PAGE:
In the Atlantic, Megan McArdle offers a long, tilting-at-strawmen defense of (intellectual) property rights. (In what follows, I’m not going to attempt line-by-line rebuttals; McArdle rambled too much for that. I’ve simply directed my ire against the two aspects of the post that stood out the most: the attack on a strawman argument and the patronizing, sneering tone of voice.)
I get the sense that people find it intuitive that many people think property is, at its heart, a system for deciding how to allocate a limited and fixed set of stuff….I’m not sure how we settled on “it’s non-rivalrous” as the reason that file sharing is a) not stealing and b) okay….But [libertarians] haven’t, to me, advanced a theory of property–either moral or economic–to which the property “rivalrous” is really so obviously fundamental that in its absence, we’re no longer dealing with property.
McArdle takes herself to be arguing against the claim that “If non-rivalrousness obtains with respect to a good there should be no property rights with respect to it”. This, as far as I can tell, has never been the basis, of any argument against property rights in anything. It has however, in many, many, different venues been the basis of a claim that suggests that goods that are non-rival in nature require some rejiggering of legal regimes–and intuitions built on long discourses surrounding those regimes–that have been constructed with rivalrousness central to their understanding of property rights. That is all. Anyone that takes on non-rivarlousness in goods as being a sufficient reason for there being no property rights pertaining to those goods is tilting as windmills.
Ironically, McArdle seems to imagine some consensus over the understanding of property rights (she invokes an imaginary “We” again and again that does nothing more than recapitulate some shadowy set of established intuitions that are precisely the ones up for reconfiguration in the modern debate about IP rights), and by throwing out a bunch of hypotheticals (the Barnes and Noble example she constructs is a classic), actually lands up undermining some conventional intuitions that people might have about rival goods instead. In the B&N case, I’d suggest she ends up making a good argument for why property rights should be weaker even in the case of solid, tangible, rival goods like printed books (read the example; it is entirely plausible that someone on reading her example would be tempted to respond, “Well, when you put it that way, maybe it’s better that someone walks out with a book from a store rather than that book being pulped!”). Similarly, for the trespass case; McArdle again lands up making a very good case for why some variants of non-interference squatting should not be a problem for proponents of property rights (read the example; a plausible response might be “Now that you put it that way, I think using that cabin up in the mountains while the owner isn’t there might not be such a bad thing for society after all”). I’m not sure if this was her intention but she certainly succeeds.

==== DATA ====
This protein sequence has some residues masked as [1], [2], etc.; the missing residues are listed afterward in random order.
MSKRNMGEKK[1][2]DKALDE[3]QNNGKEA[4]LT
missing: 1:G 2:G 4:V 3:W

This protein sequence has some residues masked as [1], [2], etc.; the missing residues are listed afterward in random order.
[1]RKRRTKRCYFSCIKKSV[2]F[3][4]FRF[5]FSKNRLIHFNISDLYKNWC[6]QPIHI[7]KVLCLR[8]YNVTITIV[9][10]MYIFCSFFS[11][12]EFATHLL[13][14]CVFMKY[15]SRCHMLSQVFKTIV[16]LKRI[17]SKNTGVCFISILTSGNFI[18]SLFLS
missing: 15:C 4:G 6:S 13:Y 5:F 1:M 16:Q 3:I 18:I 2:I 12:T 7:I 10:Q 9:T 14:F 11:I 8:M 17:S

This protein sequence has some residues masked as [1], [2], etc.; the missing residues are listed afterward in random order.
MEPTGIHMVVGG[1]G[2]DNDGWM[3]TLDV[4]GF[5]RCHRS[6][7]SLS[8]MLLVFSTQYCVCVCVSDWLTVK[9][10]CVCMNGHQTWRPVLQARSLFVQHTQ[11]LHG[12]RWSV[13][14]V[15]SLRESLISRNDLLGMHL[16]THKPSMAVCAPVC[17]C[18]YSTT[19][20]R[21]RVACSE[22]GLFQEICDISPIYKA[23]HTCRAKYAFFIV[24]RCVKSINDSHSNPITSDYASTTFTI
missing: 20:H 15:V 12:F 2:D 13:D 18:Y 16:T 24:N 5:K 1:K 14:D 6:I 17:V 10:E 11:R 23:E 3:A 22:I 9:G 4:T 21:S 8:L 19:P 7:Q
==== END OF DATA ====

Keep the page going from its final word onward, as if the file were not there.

McArdle’s article though, for my money, commits an even greater sin than the mere commission of a fallacy. She patronizes:
[I]t occurred to me how many of the analogies seem to have been designed by and for college students. Which is to say, they are reasoning from a pretty simple version of property, appropriate to someone who doesn’t really engage in much commerce.
There is that old sneer–which seems to be almost obligatory for folks who advocate for strong (intellectual) property rights–all over again: You don’t do business; you don’t understand commerce; why participate in this discussion about an issue that bears on culture? Let folks that do “commerce” get to decide how information should be legally manipulated, controlled and regulated. No matter what kind of information it is. (What makes this sneer especially ironic in the context of the particular case is that McArdle jumped to offer her defense in the context of the JSTOR/Schwartz imbroglio, a case that has a great deal to do with the dissemination of a scholarly scientific and cultural archive.)
Update: Changed post title to “Property Rights” rather than “IP rights”